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Clear; definite; explicit; plain; direct; unmistakable; not dubious or ambiguous. Declared in terms; set forth in words. Directly and distinctly stated. Made known distinctly and explicitly, and not left to inference. Manifested by direct and appropriate language, as distinguished from that which is inferred from conduct. The word is usually contrasted with implied.

That which is express is laid out in words, such as an express Warranty, which is an oral or written affirmation from a seller to a buyer of goods that certain standards will be met. Such a warranty may include the promise that any defect which occurs during a certain specified time period will be remedied at the seller's expense. This is distinguishable from an Implied Warranty, which is neither written nor based on any specific oral statement from seller to buyer but is implied through the sale itself. A common example is the implied warranty of merchantability, which implies that an item is fit for the usual purposes for which it was purchased.

Express authority is plainly or distinctly delegated power to an agent by a principal. For example, the owner of a store may expressly give employees the authority to accept deliveries in the owner's name.

West's Encyclopedia of American Law, edition 2. Copyright 2008 The Gale Group, Inc. All rights reserved.


adj. direct, unambiguous, distinct language, particularly in a contract, which does not require thought, guessing, inference or implication to determine the meaning.

Copyright © 1981-2005 by Gerald N. Hill and Kathleen T. Hill. All Right reserved.

EXPRESS. That which is made known, and not left to implication. The opposite of implied. It is a rule, that when a matter or thing is expressed, it ceases to be implied by law: expressum facit cessare tacitum. Co. Litt. 183; 1 Bouv. Inst. n. 97.

A Law Dictionary, Adapted to the Constitution and Laws of the United States. By John Bouvier. Published 1856.
References in periodicals archive ?
--Hexagon: largest prime number expressible in two thousand digits
For an obligatory participant which is expressible it is not relevant whether it is expressed idiomatically or not.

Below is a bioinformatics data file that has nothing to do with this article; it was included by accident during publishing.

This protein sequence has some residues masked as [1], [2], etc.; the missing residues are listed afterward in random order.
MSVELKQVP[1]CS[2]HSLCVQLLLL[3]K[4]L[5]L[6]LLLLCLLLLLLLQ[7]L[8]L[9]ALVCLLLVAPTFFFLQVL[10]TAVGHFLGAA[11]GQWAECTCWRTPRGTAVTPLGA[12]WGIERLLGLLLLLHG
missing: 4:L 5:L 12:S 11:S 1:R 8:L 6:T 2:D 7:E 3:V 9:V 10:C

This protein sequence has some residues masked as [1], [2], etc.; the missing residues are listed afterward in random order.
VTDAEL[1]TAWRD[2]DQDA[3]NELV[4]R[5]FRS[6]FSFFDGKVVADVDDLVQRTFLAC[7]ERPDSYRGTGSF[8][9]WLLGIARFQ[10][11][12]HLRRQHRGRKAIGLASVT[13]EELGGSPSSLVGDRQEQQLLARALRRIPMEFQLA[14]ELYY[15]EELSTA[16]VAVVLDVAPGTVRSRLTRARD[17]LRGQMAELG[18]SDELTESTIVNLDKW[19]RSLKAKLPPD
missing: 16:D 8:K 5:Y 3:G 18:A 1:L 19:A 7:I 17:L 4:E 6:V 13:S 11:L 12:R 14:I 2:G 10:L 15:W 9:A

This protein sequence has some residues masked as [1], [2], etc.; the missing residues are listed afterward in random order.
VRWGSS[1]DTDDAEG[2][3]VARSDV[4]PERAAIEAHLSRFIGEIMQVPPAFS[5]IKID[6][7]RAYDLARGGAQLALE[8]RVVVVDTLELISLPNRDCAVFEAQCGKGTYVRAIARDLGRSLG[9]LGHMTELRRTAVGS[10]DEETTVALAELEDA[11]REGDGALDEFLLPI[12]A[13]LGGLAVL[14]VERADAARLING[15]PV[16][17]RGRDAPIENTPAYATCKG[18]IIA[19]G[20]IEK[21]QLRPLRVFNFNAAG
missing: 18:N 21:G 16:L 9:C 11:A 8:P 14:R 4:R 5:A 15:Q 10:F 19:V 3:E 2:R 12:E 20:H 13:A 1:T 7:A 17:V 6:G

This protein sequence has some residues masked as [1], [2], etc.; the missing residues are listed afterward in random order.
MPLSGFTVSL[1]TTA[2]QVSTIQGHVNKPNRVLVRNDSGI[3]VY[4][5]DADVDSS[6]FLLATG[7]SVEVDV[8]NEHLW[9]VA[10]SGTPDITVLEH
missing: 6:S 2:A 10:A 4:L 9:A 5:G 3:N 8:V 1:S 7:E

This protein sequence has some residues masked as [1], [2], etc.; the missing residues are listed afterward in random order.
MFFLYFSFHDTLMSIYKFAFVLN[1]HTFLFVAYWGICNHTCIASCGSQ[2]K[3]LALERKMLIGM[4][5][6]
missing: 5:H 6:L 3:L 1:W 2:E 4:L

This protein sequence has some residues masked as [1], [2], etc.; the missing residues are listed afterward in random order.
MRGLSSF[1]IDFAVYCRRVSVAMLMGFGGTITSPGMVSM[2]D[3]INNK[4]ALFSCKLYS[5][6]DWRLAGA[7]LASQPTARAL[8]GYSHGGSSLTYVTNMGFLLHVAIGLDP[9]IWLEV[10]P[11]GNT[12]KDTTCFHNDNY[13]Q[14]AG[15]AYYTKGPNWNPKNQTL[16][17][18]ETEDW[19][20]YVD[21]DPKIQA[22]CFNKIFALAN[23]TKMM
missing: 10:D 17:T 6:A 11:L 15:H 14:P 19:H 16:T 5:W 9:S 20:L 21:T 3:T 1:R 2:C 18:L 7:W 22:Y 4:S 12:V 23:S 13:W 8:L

The Norm calls us to be faithful to the "internal truth of the inspired text." This seems to mean the higher, divine truth, not fully expressible or accessible in mere earthly language, and likely to be present in many a bible passage, precisely because its principal author is God and not man.
The syntax is remarkably powerful--queries expressible in this syntax may have nonelementary complexity--and yet are easy (=PTime) to check.
Thus, in the context of Tory repression at the end of and just after the Napoleonic War, she provides a way of hinting at a range of political resentments not directly expressible, especially in Anglo-Irish and Scottish novels.
In his chapter on 'The Origin of the Sonnet', Heninger argues that the relationship between octave and sestet, because expressible as the mathematical ratio 4 : 3, was designed to encode a message about the benignity of Providence (four, the number of the earth, yielding place to three, the number of divinity).
Here, as in all the dances, Nicholas Cavallaro's sensitive lighting added a dimension not expressible in words.
This is perhaps a too obvious point, but the mass media determines the parameters of public debate, what Noam Chomsky calls "the bounds of the expressible." Currently those boundaries have been narrowed and shifted to the right to such an extreme and absurd degree that we get, of all people, Andrew Coyne and David Frum, debating, of all things, gay marriage, in Saturday Night magazine.
Thus the question of comparing a work of Plato's to something by Aristotle or Aquinas or Marx is not a matter of measurement in any literal sense but rather a matter of judgment of intellectual worth; whereas the comparison of one text to another is indeed expressible in quantitative terms - e.g., a certain sentence appears on page sixty-five; this edition is in a red cloth binding or appears on certain size magnetic tape; the text has so many pages; the text block is so many centimeters long, occupies so much disk space, etc.
But in so doing, we should not forget that Ruskin had more than a debating point: the phenomenal essence of architecture is still in many ways very ancient and only expressible in the roughness of brick, the smell of wood, the smoothness of polished concrete, the view of the skyline from a window, the comfort of enclosure.
Some measures, like those mentioned, give a reassuring air of objectivity by being expressible in quantitative terms.